Without knowing it you, me and everyone on the planet are constantly ‘softwiring’ our brains!
Scientists used to believe that we are born “hardwired” with the things that make you “who you are” already pre-coded into the many billions of brain cells that you’re born with. It was thought that there wasn’t much about your beliefs, personality, or behaviour traits that you could actually change.
However, in the past decade, ground-breaking research has revolutionized our understanding of the human brain and the latest research in neuroscience proves otherwise, the brain is in fact, “soft-wired” by experience, literally rewired, throughout your lifetime - Neuroplasticity illustrates this with the phrase: “Use it or lose it.”
When we use the synaptic connections in the brain that represent a skill, we strengthen them and when we let the skill lay dormant, we weaken those connections. It’s the same way that our muscles weaken if we stop exercising. The only muscles that get strong are the ones we use, just like our thoughts, behaviours, skills etc. The masters of their trade/craft are the ones who practice daily, they are soft wiring their brain for mastery!
How to CONSCIOUSLY start the soft wiring so that we create sustainable change?
Most people focus on what it is they dislike or don’t want any more, in the following exercise choose a strong memory of what you want to increase or have more of in your life. You will over time strengthen the positive memory and the feelings of this, but please don’t expect to do this once and 'Hey presto! everything changes. Similarly to creating mastery you will need to practice this exercise every day to increase its strength. As you do this stop thinking about the negative outcome you wish to change, this will weaken the negative neurological connections.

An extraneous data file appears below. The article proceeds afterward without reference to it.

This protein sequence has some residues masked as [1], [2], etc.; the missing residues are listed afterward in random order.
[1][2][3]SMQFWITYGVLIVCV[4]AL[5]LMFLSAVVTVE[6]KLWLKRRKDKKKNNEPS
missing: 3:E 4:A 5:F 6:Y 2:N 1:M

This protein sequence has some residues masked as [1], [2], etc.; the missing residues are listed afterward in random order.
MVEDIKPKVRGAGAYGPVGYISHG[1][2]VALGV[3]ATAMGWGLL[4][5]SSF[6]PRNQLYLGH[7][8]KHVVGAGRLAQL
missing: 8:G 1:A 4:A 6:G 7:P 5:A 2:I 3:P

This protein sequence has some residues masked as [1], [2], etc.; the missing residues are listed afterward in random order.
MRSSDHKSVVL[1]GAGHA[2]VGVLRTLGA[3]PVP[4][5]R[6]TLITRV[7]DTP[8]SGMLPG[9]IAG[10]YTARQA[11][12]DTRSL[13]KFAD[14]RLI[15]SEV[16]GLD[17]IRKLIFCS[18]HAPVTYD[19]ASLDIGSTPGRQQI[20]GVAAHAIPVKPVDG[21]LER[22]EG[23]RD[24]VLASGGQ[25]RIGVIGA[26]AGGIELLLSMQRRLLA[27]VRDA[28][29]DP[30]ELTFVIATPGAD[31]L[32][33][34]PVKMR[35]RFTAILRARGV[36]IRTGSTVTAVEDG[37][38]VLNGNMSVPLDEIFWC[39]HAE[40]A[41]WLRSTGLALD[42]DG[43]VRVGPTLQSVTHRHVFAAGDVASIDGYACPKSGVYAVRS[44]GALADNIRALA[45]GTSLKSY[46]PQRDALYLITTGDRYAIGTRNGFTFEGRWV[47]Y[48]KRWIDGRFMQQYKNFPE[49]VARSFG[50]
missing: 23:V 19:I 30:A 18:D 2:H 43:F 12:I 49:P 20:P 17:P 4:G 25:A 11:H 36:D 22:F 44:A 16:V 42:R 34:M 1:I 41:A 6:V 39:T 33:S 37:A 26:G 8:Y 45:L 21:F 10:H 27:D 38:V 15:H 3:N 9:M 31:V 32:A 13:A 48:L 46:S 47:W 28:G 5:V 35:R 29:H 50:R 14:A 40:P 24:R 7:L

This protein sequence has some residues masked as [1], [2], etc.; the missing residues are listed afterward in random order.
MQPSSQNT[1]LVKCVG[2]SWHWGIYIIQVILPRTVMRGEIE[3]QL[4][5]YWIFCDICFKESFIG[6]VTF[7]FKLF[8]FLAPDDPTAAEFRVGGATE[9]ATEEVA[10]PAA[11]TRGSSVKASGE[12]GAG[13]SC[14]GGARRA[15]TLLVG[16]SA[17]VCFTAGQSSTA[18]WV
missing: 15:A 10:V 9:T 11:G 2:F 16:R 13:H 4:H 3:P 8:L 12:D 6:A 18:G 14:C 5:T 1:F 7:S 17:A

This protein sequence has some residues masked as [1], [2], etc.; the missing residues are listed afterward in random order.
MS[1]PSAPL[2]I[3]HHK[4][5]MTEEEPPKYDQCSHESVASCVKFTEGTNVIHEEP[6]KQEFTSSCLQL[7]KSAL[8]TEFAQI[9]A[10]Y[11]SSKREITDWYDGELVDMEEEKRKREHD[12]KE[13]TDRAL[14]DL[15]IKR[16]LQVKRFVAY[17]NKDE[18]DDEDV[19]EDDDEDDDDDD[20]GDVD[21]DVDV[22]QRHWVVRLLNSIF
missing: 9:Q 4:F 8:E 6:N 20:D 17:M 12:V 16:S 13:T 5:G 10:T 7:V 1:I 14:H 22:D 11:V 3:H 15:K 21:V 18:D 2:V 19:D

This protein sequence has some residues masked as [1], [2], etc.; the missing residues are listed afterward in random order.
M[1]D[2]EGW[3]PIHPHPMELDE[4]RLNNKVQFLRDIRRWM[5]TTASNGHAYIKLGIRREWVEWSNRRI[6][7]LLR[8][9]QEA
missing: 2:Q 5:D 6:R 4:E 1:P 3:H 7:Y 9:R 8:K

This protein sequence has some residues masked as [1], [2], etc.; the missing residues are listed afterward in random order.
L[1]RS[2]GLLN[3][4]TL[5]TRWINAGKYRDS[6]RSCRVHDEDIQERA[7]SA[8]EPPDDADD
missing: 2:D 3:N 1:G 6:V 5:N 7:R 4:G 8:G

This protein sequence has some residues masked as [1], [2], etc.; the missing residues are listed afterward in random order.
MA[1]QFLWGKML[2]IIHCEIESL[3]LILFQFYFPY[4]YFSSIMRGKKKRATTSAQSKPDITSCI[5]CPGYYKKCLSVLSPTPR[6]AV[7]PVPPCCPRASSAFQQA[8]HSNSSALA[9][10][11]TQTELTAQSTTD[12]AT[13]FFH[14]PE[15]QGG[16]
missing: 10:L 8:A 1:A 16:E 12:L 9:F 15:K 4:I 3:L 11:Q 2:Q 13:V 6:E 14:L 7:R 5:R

A - Pick any positive memory and relive it as if it were happening for the first time.
B - Now increase the positive feelings (as though you had a volume dial on your pleasure centre in your brain). Lose yourself in the pleasure and see if you can amplify it for 60 seconds or longer. You can even stroke your arms and hands in the most pleasurable way possible and this will deepen the positive elements of this
When you MINDFULLY increase your awareness of the act of savouring and its pleasure, you stimulate a circuit in your brain that gives you more self confidence in achieving specific goals.
Savoring the experience means that you fully immerse yourself in the pleasant memory, accentuating it and like mindfulness this enhances the functioning of your brain in ways that increase happiness and life-satisfaction.
The research shows that you need to create the habit of regularly savoring different aspects of your life – the food you eat, the gratitude you feel, the friends you have, if you want to develop stronger emotional resilience.
However, by default your brain is in constant flux, chasing after the moment that has just past, trying to understand it, control it, and attach meaning to it. Here the practice of mindfulness (Also an NLP technique) gives you a new strategy to use that has become one of the most effective ways to deal with negative feelings and thoughts, observing them without judgment. Dispassionately watch them in a disocciated way as if they are scenes on a giant movie screen, with you sitting in the audience, just taking notes about what you are observing! (If you struggle with this make the movie black and white NOT in colour)
Seems weird huh? But this “dampens” the experience of any emotional state that you are having. Neuroimaging studies show that this changes the functioning of your brain, allowing you to experience greater serenity, confidence, and optimism.
So, start consciously ‘softwiring’ your brain now with what you do want rather than letting your brain softwire you with what you dont want!
Being present and enjoying it: Dispositional mindfulness and savoring the moment are distinct, interactive predictors of positive emotions and psychological health. Kiken LG, Lundberg KB, Fredrickson BL. Mindfulness (N Y). 2017 Oct;8(5):1280-1290.
Appreciating life in the midst of adversity: Savoring in relation to mindfulness, reappraisal, and meaning. Bryant FB, Smith JL. Psychological Inquiry. 2015;26:315–321.
John Asaraf and Mark Waldman